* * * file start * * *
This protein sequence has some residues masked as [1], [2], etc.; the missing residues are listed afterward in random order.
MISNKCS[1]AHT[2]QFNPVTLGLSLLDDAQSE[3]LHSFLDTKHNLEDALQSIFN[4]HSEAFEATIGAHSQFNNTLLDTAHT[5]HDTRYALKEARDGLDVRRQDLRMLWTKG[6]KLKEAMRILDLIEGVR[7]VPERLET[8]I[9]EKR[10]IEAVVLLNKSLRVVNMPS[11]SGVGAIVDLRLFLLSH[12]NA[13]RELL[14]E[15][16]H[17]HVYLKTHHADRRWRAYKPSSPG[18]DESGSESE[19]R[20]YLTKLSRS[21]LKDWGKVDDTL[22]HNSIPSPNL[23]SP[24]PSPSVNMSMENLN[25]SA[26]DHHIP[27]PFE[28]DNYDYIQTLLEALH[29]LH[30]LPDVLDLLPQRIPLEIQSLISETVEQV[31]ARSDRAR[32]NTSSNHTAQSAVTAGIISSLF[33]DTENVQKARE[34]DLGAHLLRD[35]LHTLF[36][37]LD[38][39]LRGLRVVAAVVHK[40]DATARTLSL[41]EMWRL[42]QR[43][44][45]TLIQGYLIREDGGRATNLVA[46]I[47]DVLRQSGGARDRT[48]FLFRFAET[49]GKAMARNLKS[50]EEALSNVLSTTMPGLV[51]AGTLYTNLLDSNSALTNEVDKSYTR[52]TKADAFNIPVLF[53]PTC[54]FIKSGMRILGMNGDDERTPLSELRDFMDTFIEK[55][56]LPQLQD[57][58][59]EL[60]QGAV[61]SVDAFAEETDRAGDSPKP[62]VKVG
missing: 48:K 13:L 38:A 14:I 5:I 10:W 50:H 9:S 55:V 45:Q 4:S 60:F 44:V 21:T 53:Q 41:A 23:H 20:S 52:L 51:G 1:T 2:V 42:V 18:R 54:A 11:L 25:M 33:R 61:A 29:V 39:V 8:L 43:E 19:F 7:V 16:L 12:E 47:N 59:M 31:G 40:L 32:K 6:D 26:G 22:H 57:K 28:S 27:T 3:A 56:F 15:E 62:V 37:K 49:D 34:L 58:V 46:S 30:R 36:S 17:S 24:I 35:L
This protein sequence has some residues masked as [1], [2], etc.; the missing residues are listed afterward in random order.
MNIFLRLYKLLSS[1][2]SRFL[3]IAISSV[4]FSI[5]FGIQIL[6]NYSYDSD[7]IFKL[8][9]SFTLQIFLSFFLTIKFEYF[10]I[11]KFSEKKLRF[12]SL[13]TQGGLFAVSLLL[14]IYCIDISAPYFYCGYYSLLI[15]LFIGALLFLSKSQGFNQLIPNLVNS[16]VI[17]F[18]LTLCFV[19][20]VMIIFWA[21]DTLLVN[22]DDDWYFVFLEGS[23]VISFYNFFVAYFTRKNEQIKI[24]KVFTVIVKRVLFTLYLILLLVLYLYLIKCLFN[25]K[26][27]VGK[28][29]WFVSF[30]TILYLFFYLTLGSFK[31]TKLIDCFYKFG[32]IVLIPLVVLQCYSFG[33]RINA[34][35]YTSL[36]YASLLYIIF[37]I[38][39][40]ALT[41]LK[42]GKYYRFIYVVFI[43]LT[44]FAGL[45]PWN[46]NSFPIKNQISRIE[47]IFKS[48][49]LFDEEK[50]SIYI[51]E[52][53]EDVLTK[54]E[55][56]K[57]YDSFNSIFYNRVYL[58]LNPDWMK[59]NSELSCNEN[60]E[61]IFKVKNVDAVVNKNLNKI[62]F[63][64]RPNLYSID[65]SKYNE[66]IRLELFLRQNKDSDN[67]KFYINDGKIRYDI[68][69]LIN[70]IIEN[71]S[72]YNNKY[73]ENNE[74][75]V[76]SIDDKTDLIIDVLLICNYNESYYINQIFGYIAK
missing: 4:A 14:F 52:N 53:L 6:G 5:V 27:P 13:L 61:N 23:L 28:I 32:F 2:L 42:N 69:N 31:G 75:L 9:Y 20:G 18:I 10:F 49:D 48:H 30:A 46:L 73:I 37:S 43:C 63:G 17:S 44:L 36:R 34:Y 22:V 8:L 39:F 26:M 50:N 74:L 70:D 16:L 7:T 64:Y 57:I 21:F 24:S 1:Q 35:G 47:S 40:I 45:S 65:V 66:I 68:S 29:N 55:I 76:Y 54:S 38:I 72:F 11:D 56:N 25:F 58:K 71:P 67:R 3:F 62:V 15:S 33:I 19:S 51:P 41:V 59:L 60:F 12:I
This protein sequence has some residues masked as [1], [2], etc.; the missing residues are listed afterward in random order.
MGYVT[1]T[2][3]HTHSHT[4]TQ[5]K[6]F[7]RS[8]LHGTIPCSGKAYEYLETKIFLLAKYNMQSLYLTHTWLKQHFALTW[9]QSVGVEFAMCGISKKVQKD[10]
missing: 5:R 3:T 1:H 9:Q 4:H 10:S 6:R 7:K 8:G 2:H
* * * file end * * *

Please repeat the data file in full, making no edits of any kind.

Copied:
This protein sequence has some residues masked as [1], [2], etc.; the missing residues are listed afterward in random order.
MISNKCS[1]AHT[2]QFNPVTLGLSLLDDAQSE[3]LHSFLDTKHNLEDALQSIFN[4]HSEAFEATIGAHSQFNNTLLDTAHT[5]HDTRYALKEARDGLDVRRQDLRMLWTKG[6]KLKEAMRILDLIEGVR[7]VPERLET[8]I[9]EKR[10]IEAVVLLNKSLRVVNMPS[11]SGVGAIVDLRLFLLSH[12]NA[13]RELL[14]E[15][16]H[17]HVYLKTHHADRRWRAYKPSSPG[18]DESGSESE[19]R[20]YLTKLSRS[21]LKDWGKVDDTL[22]HNSIPSPNL[23]SP[24]PSPSVNMSMENLN[25]SA[26]DHHIP[27]PFE[28]DNYDYIQTLLEALH[29]LH[30]LPDVLDLLPQRIPLEIQSLISETVEQV[31]ARSDRAR[32]NTSSNHTAQSAVTAGIISSLF[33]DTENVQKARE[34]DLGAHLLRD[35]LHTLF[36][37]LD[38][39]LRGLRVVAAVVHK[40]DATARTLSL[41]EMWRL[42]QR[43][44][45]TLIQGYLIREDGGRATNLVA[46]I[47]DVLRQSGGARDRT[48]FLFRFAET[49]GKAMARNLKS[50]EEALSNVLSTTMPGLV[51]AGTLYTNLLDSNSALTNEVDKSYTR[52]TKADAFNIPVLF[53]PTC[54]FIKSGMRILGMNGDDERTPLSELRDFMDTFIEK[55][56]LPQLQD[57][58][59]EL[60]QGAV[61]SVDAFAEETDRAGDSPKP[62]VKVG
missing: 48:K 13:L 38:A 14:I 5:I 10:W 50:H 9:S 55:V 45:Q 4:S 60:F 44:V 21:T 53:Q 41:A 23:H 20:S 52:L 51:G 1:T 2:V 42:V 18:R 54:A 11:L 25:M 33:R 61:A 29:V 39:V 8:L 43:E 19:F 7:V 16:L 12:E 47:N 59:M 31:G 40:L 32:K 6:D 26:G 22:H 57:K 28:S 27:T 3:A 56:F 15:E 62:V 37:K 49:D 34:L 58:V 46:S 30:R 36:S 17:S 24:I 35:L
This protein sequence has some residues masked as [1], [2], etc.; the missing residues are listed afterward in random order.
MNIFLRLYKLLSS[1][2]SRFL[3]IAISSV[4]FSI[5]FGIQIL[6]NYSYDSD[7]IFKL[8][9]SFTLQIFLSFFLTIKFEYF[10]I[11]KFSEKKLRF[12]SL[13]TQGGLFAVSLLL[14]IYCIDISAPYFYCGYYSLLI[15]LFIGALLFLSKSQGFNQLIPNLVNS[16]VI[17]F[18]LTLCFV[19][20]VMIIFWA[21]DTLLVN[22]DDDWYFVFLEGS[23]VISFYNFFVAYFTRKNEQIKI[24]KVFTVIVKRVLFTLYLILLLVLYLYLIKCLFN[25]K[26][27]VGK[28][29]WFVSF[30]TILYLFFYLTLGSFK[31]TKLIDCFYKFG[32]IVLIPLVVLQCYSFG[33]RINA[34][35]YTSL[36]YASLLYIIF[37]I[38][39][40]ALT[41]LK[42]GKYYRFIYVVFI[43]LT[44]FAGL[45]PWN[46]NSFPIKNQISRIE[47]IFKS[48][49]LFDEEK[50]SIYI[51]E[52][53]EDVLTK[54]E[55][56]K[57]YDSFNSIFYNRVYL[58]LNPDWMK[59]NSELSCNEN[60]E[61]IFKVKNVDAVVNKNLNKI[62]F[63][64]RPNLYSID[65]SKYNE[66]IRLELFLRQNKDSDN[67]KFYINDGKIRYDI[68][69]LIN[70]IIEN[71]S[72]YNNKY[73]ENNE[74][75]V[76]SIDDKTDLIIDVLLICNYNESYYINQIFGYIAK
missing: 4:A 14:F 52:N 53:L 6:G 5:V 27:P 13:L 61:N 23:L 28:I 32:F 2:L 42:N 69:N 31:G 75:L 9:Y 20:G 18:I 10:F 49:D 48:H 30:A 46:L 73:I 37:S 43:C 63:G 17:S 44:L 36:R 34:Y 22:V 8:L 39:F 26:M 50:N 74:L 70:D 16:L 7:T 64:Y 57:I 21:F 24:S 1:Q 35:G 47:S 40:I 45:S 65:V 66:I 68:S 29:N 55:I 76:Y 54:S 38:I 72:F 11:D 56:N 25:F 58:K 71:P 67:R 3:F 62:V 15:S 33:I 19:S 51:P 41:V 59:L 60:F 12:I
This protein sequence has some residues masked as [1], [2], etc.; the missing residues are listed afterward in random order.
MGYVT[1]T[2][3]HTHSHT[4]TQ[5]K[6]F[7]RS[8]LHGTIPCSGKAYEYLETKIFLLAKYNMQSLYLTHTWLKQHFALTW[9]QSVGVEFAMCGISKKVQKD[10]
missing: 5:R 3:T 1:H 9:Q 4:H 10:S 6:R 7:K 8:G 2:H